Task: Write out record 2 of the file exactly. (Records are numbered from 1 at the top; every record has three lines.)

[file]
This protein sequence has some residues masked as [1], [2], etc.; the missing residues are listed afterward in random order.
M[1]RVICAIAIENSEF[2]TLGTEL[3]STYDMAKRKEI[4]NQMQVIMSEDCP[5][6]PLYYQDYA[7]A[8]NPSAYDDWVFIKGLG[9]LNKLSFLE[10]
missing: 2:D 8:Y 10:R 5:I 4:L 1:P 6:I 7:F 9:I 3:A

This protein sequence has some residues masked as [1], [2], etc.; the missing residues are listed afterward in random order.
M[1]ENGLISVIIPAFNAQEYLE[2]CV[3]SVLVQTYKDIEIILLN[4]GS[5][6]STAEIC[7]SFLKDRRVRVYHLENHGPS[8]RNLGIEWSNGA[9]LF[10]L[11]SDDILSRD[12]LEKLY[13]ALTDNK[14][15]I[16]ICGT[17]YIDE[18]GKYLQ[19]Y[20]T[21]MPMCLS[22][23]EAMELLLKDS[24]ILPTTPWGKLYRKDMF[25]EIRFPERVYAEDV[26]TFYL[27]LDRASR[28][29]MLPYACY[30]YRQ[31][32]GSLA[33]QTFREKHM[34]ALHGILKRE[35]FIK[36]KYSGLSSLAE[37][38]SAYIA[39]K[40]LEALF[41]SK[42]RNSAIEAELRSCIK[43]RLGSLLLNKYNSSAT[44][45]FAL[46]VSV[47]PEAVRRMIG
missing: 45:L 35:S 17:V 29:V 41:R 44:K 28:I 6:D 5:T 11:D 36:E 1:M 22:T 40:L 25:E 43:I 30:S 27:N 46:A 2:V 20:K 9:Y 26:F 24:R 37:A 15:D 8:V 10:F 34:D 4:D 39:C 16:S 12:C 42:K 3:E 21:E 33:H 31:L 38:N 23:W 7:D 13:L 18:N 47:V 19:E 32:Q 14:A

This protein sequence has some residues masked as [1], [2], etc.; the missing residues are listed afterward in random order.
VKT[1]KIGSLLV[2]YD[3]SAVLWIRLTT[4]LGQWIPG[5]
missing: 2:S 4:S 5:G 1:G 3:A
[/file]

This protein sequence has some residues masked as [1], [2], etc.; the missing residues are listed afterward in random order.
M[1]ENGLISVIIPAFNAQEYLE[2]CV[3]SVLVQTYKDIEIILLN[4]GS[5][6]STAEIC[7]SFLKDRRVRVYHLENHGPS[8]RNLGIEWSNGA[9]LF[10]L[11]SDDILSRD[12]LEKLY[13]ALTDNK[14][15]I[16]ICGT[17]YIDE[18]GKYLQ[19]Y[20]T[21]MPMCLS[22][23]EAMELLLKDS[24]ILPTTPWGKLYRKDMF[25]EIRFPERVYAEDV[26]TFYL[27]LDRASR[28][29]MLPYACY[30]YRQ[31][32]GSLA[33]QTFREKHM[34]ALHGILKRE[35]FIK[36]KYSGLSSLAE[37][38]SAYIA[39]K[40]LEALF[41]SK[42]RNSAIEAELRSCIK[43]RLGSLLLNKYNSSAT[44][45]FAL[46]VSV[47]PEAVRRMIG
missing: 45:L 35:S 17:V 29:V 41:R 44:K 28:I 6:D 5:T 11:D 36:E 1:M 22:T 40:L 25:E 43:I 30:S 27:N 46:A 2:V 20:K 9:Y 26:F 24:R 37:A 15:D 8:V 10:F 34:D 4:D 39:C 16:S 12:C 42:K 3:E 21:E 33:H 31:L 38:N 23:W 7:D 13:L 18:N 47:V 19:E 32:Q 14:A